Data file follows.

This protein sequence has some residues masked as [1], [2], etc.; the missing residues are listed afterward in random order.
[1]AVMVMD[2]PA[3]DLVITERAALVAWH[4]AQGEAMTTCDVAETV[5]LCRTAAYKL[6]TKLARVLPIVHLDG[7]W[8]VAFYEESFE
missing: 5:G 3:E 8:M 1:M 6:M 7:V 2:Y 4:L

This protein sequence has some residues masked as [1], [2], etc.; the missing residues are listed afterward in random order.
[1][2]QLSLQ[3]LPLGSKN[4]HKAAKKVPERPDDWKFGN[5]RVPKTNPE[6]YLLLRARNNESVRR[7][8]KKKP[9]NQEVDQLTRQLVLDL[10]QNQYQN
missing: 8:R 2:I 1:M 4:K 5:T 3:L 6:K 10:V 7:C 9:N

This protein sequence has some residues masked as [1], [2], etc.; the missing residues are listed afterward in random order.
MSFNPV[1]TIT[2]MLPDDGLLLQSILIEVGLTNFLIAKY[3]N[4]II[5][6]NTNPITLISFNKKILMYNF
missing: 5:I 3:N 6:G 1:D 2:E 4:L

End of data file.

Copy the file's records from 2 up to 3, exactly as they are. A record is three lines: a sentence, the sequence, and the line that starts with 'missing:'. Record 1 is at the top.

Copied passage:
This protein sequence has some residues masked as [1], [2], etc.; the missing residues are listed afterward in random order.
[1][2]QLSLQ[3]LPLGSKN[4]HKAAKKVPERPDDWKFGN[5]RVPKTNPE[6]YLLLRARNNESVRR[7][8]KKKP[9]NQEVDQLTRQLVLDL[10]QNQYQN
missing: 8:R 2:I 1:M 4:K 5:T 3:L 6:K 10:V 7:C 9:N

This protein sequence has some residues masked as [1], [2], etc.; the missing residues are listed afterward in random order.
MSFNPV[1]TIT[2]MLPDDGLLLQSILIEVGLTNFLIAKY[3]N[4]II[5][6]NTNPITLISFNKKILMYNF
missing: 5:I 3:N 6:G 1:D 2:E 4:L